Six long years have passed since the financial crisis of 2008.
Times change and the stock market moves faster than you can blink. As circumstances alter the very nature of an industry, it pays to think twice before assuming the status quo will always remain intact.
This was true on the way down for banking stocks, as investors lost their shirts betting on the revival of the likes of Lloyds (LSE: LLOY) (NYSE: LYG.US) and RBSbefore massive dilution caused serious perhaps permanent loss of capital.
But the same could be true, and has been true, on the way back up for Lloyds. The market, in my view, has been too quick to damn banking shares for eternity a lingering pessimism thatpersists to this day.
Ive been guilty of this too, so bearwith me!
I think investors have been quick to dismiss or cast aside Lloyds as uninvestable over the past few years, despite the recovery in the share price, pointing to the seeming inevitability that another crisis could cause investors even more hurt. How could a business model that has periodically destroyed value be trusted with your hard earned money as a long-term investment?
(Not just during the crisis, but in the decade prior, Lloyds did not delight shareholders)
But investors betting on a brighter future for Lloyds have been rewarded tremendously since 2011, with the shares gaining 121% in the last three years. And now that the bank appears to be on a more stable footing, I think its time for long-term investors to take an unbiased, fresh look at the new and improved Lloyds.
Lloyds is no longer the lumbering, troubled bank it once was its financial strength, measured by its Tier 1 Capital ratio, has improved from a weak 8% in 2006 to almost 15% today. Lloyds is Britains biggest mortgage lender. It is cleaner, leaner and is on track to become a profitable, dividend-producing enterprise far removed from the toxic wasteland it was once considered.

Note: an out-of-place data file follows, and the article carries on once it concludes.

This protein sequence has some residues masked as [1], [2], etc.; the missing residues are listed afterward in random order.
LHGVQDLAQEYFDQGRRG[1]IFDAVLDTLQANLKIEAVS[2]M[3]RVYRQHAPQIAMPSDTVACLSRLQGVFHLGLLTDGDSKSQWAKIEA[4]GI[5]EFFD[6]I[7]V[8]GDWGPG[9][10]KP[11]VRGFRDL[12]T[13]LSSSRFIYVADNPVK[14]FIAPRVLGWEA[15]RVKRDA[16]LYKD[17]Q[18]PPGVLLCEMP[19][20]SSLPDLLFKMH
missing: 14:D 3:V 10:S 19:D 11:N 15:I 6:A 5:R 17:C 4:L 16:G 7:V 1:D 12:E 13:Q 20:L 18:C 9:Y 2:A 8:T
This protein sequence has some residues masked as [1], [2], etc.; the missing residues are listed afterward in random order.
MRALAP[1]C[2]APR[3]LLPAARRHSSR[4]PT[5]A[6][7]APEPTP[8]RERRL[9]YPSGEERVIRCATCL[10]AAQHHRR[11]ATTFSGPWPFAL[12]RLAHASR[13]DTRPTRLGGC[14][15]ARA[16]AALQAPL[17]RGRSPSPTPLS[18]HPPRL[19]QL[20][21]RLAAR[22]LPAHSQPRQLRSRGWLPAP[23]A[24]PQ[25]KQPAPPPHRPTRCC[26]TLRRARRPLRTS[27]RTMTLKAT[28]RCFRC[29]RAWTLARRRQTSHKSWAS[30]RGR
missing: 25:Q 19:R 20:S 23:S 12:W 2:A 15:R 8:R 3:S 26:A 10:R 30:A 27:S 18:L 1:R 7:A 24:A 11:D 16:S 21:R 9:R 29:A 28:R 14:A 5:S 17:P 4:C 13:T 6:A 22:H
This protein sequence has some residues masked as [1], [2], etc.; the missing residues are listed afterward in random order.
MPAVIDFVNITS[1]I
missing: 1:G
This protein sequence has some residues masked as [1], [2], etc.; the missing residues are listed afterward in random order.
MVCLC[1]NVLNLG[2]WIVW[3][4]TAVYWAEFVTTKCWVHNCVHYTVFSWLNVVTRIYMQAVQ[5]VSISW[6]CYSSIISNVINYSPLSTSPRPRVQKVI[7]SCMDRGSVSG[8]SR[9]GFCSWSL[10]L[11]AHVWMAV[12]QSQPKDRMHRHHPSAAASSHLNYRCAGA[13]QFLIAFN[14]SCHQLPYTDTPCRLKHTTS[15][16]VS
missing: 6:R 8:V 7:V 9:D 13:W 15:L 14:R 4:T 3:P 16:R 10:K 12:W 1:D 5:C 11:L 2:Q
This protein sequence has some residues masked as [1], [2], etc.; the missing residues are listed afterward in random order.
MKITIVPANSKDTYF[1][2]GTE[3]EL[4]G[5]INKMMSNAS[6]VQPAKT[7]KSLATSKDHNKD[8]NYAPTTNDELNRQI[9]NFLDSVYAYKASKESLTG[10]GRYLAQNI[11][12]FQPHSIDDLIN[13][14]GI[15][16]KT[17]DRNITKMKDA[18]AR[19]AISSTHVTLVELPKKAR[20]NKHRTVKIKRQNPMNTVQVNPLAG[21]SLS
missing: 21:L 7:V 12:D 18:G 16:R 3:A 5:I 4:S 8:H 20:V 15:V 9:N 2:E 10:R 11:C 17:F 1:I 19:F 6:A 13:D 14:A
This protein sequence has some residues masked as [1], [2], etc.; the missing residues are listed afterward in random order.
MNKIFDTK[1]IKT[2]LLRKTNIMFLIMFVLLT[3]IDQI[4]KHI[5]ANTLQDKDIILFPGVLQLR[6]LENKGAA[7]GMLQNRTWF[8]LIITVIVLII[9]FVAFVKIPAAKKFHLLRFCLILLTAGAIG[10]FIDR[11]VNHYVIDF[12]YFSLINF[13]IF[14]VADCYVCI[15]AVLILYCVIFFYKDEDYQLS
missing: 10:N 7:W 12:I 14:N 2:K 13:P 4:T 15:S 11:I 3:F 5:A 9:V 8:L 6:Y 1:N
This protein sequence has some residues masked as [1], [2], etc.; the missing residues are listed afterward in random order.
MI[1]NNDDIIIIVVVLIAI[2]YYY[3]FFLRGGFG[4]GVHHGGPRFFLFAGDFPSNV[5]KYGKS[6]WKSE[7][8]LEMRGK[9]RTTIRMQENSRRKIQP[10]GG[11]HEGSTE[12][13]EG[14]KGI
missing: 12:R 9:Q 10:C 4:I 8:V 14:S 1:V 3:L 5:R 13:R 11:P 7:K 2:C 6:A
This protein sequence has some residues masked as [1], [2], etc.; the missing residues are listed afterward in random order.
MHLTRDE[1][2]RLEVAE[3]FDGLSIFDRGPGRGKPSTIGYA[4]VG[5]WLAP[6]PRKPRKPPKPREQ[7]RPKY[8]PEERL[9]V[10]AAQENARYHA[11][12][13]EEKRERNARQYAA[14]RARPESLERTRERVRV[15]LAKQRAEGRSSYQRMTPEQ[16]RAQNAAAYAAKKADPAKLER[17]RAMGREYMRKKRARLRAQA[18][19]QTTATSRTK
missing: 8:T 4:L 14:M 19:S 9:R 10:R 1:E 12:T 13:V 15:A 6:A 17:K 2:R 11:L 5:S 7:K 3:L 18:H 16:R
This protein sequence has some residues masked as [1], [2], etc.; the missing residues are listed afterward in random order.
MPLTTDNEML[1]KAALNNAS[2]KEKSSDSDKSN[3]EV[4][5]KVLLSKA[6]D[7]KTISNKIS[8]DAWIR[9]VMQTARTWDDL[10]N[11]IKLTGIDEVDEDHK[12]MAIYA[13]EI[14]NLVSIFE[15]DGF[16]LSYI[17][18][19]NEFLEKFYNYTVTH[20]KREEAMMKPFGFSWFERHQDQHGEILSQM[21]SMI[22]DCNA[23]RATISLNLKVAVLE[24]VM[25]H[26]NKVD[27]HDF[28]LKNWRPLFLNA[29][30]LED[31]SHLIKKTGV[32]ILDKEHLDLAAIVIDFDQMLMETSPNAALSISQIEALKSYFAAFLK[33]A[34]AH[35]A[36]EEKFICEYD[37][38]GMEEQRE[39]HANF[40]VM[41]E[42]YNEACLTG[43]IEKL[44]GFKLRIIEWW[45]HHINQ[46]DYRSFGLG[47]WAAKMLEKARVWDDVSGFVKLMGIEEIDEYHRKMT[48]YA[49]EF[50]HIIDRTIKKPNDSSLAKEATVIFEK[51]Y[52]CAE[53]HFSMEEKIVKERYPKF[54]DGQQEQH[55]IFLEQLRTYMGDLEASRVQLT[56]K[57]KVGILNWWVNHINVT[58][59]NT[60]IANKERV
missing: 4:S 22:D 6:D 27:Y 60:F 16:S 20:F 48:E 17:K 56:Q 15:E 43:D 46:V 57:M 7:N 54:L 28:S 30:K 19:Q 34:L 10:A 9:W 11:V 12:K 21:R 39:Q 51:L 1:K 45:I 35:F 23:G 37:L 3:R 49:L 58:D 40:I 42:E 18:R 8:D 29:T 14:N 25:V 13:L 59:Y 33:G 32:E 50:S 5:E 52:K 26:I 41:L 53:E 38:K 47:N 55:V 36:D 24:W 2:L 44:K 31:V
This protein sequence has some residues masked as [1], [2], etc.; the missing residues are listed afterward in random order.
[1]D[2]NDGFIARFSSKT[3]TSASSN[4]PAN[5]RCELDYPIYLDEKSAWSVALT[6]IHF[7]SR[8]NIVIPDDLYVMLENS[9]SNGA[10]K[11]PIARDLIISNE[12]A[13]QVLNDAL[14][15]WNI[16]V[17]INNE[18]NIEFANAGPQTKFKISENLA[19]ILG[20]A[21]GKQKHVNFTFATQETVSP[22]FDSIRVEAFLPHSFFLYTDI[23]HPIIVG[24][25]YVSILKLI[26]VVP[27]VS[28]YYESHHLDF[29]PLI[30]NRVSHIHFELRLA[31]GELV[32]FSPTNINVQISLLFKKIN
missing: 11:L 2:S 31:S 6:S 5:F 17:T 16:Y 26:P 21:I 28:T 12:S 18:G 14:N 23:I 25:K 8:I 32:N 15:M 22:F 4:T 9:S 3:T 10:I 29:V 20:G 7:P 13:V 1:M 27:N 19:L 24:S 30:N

Theres a lesson here in my view, and one that Ive learned myself in recent years you can miss so much by judging a business solely on its past. You can avoid many common mistakes by responding better to change as it happens and make better decisions, too.
In my view, Lloyds is well worth a closer look through fresh eyes. Its not so simple to apply Lloyds previous pitfalls to itself and it might in fact be more worthwhile comparing the new companys model to Wells Fargo in the US.
Wells, the leading lender in the US (with a reputation for common sense practices), has a history of creating value for shareholders through tough times, and has delivered a total return of 3,500% to shareholders since 1990. Its clear that this type of model can produce satisfactory returns for shareholders could this be the future for Lloyds?
If you want to see whattheMotley Fool is buying itself, though, then you’re in luck — throughout October,theMotley Fool Champion Shares PROservice is admittingnew members for its Autumn reopen. And for a limited time only, we’re offering a free tasterwithout any commitment! For the next month, you’ll getone FREE shareidea per week. Now that’s an opportunity you do not want to miss!
Champion Share PRO is run by the Fool’s top analysts, whose job it is to help you beat the market. The real-money portfolio run by the Champion Shares analysts has returned 37.1% since 2011, outperforming the FTSE All-Share by 9.3%. To readmore about the service and to receive your first bonus small-cap share idea,click hereto check out Champion Shares PROfor free today!
Mark Rogers has no position in any shares mentioned. The Motley Fool UK has no position in any of the shares mentioned. We Fools don’t all hold the same opinions, but we all believe that considering a diverse range of insights makes us better investors.